Science-based tools to support informed decisions about tidal resources. View management recommendations on a map. Find technical reports and links to contacts for assistance
Where to Start
An application has been submitted, now what?
- Wetland Boards, local staff and property owners need to know which activities may require a permit, or more than one permit, from local, state or federal authorities. In general, any activity that is proposed along the shoreline, within 100 feet of the water or tidal marsh, or in the waterway will require permits. Shoreline features that are managed through a permit program include: tidal vegetated marsh, tidal non-vegetated flat, beaches, dunes, nontidal wetlands, all waterways and uplands within 100 feet of all of these features. Certain localities use a land-based elevation as a first cut to determine if a proposed activity will be reviewed by the wetlands board and staff. See Laws & Jurisdictions
- What information is needed in an application and how do you know when it is complete? The application form appears long and complicated. However, the information is critical to a well-informed decision about protected resources. The Joint Permit Application available online is 32 pages. BUT, only pages 5-14, the pages in the appendix for your project type, proper drawings (page 22) and Chesapeake Bay Act information (pages 23-24) are needed for an application. The rest of the pages provide contact information and examples to assist in application preparation. A detailed breakdown of what goes into a complete application is provided on the Permit Information page.
Find a recommendation for action on your shoreline...
Understand the logic and erosion control practices behind the SMM
- Shoreline Management Model (SMM) – This GIS model recommends the best management practices for a shoreline using available map data and decision tree logic displayed in the Comprehensive Map Viewer. Best for desktop reviews, the model output can be viewed by locality in the CCRMPs or for all of Tidewater Virginia at ADAPTVA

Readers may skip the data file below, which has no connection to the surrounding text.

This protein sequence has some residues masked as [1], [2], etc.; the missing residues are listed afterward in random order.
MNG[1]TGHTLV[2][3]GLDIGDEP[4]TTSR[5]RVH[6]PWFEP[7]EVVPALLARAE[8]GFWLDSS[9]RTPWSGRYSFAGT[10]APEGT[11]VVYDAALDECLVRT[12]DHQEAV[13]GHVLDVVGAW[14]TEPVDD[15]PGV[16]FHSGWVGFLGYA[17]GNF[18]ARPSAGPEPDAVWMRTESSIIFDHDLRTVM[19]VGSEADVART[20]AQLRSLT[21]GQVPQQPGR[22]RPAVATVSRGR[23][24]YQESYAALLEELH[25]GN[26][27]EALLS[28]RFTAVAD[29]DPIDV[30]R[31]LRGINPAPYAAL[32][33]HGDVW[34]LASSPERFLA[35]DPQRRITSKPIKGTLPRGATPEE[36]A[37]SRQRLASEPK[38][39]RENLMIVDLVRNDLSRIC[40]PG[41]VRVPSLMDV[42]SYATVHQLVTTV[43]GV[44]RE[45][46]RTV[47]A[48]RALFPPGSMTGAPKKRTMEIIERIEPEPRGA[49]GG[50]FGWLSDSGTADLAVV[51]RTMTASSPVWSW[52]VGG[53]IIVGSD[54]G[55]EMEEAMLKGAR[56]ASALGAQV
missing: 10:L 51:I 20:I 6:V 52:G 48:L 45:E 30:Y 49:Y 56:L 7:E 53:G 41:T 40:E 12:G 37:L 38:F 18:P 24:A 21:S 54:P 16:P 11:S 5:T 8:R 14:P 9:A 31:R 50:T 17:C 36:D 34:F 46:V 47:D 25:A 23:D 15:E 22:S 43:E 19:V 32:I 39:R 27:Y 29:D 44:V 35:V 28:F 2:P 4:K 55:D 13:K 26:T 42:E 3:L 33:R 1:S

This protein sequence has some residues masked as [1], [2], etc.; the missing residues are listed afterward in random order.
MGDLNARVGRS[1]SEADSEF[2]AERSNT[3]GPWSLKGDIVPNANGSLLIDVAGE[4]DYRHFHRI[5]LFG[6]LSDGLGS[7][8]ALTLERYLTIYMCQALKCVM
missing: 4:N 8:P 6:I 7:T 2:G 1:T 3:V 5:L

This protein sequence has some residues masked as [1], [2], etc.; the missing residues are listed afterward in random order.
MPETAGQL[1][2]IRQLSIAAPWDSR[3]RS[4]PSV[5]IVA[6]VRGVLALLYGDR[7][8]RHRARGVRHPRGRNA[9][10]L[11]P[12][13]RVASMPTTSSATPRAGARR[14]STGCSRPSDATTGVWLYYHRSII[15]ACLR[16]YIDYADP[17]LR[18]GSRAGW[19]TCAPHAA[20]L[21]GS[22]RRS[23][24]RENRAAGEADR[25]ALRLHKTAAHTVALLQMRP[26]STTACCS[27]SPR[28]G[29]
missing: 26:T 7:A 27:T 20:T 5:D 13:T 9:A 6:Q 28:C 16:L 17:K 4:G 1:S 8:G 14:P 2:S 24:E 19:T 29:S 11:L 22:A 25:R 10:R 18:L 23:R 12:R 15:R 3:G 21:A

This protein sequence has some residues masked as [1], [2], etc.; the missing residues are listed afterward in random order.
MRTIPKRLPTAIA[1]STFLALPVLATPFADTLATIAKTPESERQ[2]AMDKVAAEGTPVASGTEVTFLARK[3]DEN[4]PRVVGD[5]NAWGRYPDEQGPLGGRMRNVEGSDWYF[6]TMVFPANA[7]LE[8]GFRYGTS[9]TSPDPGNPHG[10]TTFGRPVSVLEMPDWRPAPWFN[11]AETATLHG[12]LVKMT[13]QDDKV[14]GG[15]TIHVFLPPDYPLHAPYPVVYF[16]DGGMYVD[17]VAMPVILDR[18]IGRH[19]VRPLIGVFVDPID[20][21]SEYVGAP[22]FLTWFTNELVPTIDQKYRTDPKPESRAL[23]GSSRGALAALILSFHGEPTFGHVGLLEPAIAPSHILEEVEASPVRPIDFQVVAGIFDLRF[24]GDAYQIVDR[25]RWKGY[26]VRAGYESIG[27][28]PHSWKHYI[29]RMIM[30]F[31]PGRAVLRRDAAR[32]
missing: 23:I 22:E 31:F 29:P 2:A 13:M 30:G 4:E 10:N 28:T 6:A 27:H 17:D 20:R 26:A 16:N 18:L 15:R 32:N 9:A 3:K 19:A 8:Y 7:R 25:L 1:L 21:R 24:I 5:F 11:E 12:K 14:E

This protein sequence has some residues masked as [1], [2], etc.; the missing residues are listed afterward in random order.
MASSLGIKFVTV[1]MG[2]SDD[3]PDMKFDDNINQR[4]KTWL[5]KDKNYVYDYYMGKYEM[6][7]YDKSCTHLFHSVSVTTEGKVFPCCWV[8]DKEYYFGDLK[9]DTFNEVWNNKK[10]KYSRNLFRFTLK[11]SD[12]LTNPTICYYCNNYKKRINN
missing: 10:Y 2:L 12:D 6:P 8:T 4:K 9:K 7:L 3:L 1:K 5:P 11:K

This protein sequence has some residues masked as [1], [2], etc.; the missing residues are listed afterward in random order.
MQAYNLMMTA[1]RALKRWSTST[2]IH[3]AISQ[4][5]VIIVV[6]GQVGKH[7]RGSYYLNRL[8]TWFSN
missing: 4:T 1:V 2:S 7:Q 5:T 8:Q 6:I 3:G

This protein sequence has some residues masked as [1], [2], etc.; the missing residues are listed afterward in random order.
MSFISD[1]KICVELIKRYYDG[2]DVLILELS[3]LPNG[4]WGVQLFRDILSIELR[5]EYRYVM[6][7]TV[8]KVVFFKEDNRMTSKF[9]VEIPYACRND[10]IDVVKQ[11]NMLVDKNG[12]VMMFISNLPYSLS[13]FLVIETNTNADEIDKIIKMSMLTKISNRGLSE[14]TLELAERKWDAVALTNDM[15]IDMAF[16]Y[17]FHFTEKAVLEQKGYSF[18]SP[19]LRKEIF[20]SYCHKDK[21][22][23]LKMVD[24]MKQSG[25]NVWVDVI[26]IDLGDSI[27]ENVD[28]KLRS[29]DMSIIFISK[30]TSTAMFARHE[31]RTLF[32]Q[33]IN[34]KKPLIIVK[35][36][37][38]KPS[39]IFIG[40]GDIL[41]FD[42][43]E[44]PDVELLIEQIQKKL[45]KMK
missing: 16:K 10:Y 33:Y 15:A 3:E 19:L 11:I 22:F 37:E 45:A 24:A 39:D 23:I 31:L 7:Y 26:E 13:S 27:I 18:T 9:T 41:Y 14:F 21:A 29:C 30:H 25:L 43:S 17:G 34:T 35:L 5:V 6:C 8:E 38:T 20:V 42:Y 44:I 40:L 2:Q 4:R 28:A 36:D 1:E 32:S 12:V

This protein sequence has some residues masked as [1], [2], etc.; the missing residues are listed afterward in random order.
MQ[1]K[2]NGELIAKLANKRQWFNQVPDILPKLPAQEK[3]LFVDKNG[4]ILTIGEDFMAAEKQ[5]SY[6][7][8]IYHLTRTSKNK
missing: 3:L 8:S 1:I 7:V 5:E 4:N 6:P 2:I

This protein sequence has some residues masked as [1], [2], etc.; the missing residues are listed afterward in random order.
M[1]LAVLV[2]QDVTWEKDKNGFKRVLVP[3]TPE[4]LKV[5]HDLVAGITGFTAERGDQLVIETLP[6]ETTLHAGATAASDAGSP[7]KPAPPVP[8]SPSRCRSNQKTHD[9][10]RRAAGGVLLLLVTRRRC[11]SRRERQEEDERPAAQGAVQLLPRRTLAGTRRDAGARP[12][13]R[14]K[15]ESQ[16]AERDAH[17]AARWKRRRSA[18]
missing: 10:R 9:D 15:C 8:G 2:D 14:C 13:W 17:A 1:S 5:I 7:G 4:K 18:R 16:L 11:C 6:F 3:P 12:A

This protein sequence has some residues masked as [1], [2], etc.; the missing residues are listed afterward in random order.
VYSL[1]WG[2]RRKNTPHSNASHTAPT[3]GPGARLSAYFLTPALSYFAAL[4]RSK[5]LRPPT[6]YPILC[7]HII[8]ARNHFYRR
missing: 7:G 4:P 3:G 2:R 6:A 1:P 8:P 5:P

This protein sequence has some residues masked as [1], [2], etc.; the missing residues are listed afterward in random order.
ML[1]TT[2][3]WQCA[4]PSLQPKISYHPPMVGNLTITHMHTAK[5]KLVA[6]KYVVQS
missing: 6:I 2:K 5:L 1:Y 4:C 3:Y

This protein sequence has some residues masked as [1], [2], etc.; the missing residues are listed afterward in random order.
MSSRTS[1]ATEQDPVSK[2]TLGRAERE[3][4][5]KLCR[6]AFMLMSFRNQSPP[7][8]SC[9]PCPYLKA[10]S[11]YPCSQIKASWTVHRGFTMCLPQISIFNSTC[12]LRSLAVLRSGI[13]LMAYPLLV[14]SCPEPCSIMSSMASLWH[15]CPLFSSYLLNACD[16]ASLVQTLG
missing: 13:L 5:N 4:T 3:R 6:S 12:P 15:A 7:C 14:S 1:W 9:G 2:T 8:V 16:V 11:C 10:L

See the SMM displayed in the Comprehensive Map Viewer for your locality
- Comprehensive Coastal Resource Management Portals (CCRMPs) – A gateway to locality specific shoreline information including mapping tools, shoreline and marsh inventory reports, water level and flooding information, and more.
- Shoreline Inventory Data – The Virginia Shoreline and Tidal Marsh Inventory is a series of reports and digital inventory that describe the condition of tidal shorelines in the Commonwealth of Virginia.
Use these tools when on-site
- Self-Guided Decision Tools – A series of decision trees (interactive and static) that leads users through questions about shoreline conditions to provide best practice recommendation(s).
Living Shoreline Guidance
The Virginia General Assembly has a policy that living shorelines are the preferred alternative for addressing shoreline erosion.
- Living Shorelines Design Alternatives – Learn more about stabilization techniques that not only protect shorelines and infrastructure, they also help to conserve, create and restore natural shoreline habitats and ecosystem services.
- Living Shorelines Design Guidelines – Learn where they are appropriate and what is involved in their design and construction.
- Living Shorelines Training Courses – General (2010) and advanced (2017) training for shoreline professionals.
Shoreline changes from 1937 to 2009 have been mapped by Shoreline Studies, VIMS. Available in a map viewer and locality reports.
Need more help? State and local entities provide technical advice on shoreline management and publications are available on a variety of similar topics.
- Who Do I Ask? – Contact information for all agencies connected to the permit process.
- Wetlands Technical Reports (in Scholarworks) – Published from 1990-2002, each report provides an in-depth review of one topic related to wetlands restoration, mitigation, regulations or management.